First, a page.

South Efate, an Oceanic language of central Vanuatu, allows the expression of temporal relations in several ways using markers of aspect and mood. Pronominal expression of arguments is obligatory and, as subject proclitics occur in one of three forms (realis, irrealis, and perfect), expression of aspect or mood is required in every sentence. South Efate is one of a group of Vanuatu languages that displays stem-initial mutation, whereby the initial consonant of a very small group of verbs changes to reflect mood. This paper presents evidence that fortis (realis) and lenis (irrealis) stem mutation also correlates with features of transitivity, not a surprising finding following the work of Hopper and Thompson. All else being equal, the fortis form of the verb occurs in clauses that have an overt expression of an object, while the lenis form occurs when there is no object in the clause. A further curiosity is that stem-initial mutation has been maintained for just a small class of verbs, so its correlation with transitivity in just this small class is all the more interesting. This paper explores the relationship between the morphological expression of mood and transitivity in South Efate, and suggests frequency of use as an explanation for the retention of this marginal system that affects only 7 percent of verb stems in the lexicon.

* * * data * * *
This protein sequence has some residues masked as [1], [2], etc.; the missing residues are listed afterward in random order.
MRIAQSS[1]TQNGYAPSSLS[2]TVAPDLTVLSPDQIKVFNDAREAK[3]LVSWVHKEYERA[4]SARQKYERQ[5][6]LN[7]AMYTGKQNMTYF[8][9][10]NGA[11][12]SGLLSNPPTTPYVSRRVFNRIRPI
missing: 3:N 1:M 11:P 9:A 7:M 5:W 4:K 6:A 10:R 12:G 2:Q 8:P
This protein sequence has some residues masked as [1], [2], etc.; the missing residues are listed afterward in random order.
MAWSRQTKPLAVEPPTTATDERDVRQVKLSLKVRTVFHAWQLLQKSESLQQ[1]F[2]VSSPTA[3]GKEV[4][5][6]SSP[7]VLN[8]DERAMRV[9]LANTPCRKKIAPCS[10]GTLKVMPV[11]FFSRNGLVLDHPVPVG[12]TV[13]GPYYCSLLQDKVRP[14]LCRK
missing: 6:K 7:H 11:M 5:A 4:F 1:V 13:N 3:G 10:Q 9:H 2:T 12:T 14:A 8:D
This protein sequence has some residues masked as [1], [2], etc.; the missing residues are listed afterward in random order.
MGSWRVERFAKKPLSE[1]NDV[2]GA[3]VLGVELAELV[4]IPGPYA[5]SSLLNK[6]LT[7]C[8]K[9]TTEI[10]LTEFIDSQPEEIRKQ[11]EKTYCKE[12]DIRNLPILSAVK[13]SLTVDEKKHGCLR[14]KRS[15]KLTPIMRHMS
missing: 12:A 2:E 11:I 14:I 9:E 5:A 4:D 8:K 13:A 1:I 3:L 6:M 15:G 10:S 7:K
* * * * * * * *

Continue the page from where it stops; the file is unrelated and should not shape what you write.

Distinguishing Cognate Homonyms in Indonesian
Waruno Mahdi, 402
Cognate homonyms in standard Indonesian Malay can result from semantic shift, derivational conversion, or idiomatization. One problem in considering such homophonous expressions is how to differentiate between a compound word, a fixed expression, and a free phrase. Particular instances are compound and noncompound expressions having a monosyllabic component that is a clitic when not in a compound. Another source of cognate homonyms is the conversion of verb forms into nouns, or distinct word forms involving identical affixes. Finally, there are homonyms that result from grammaticalization or degrammaticalization.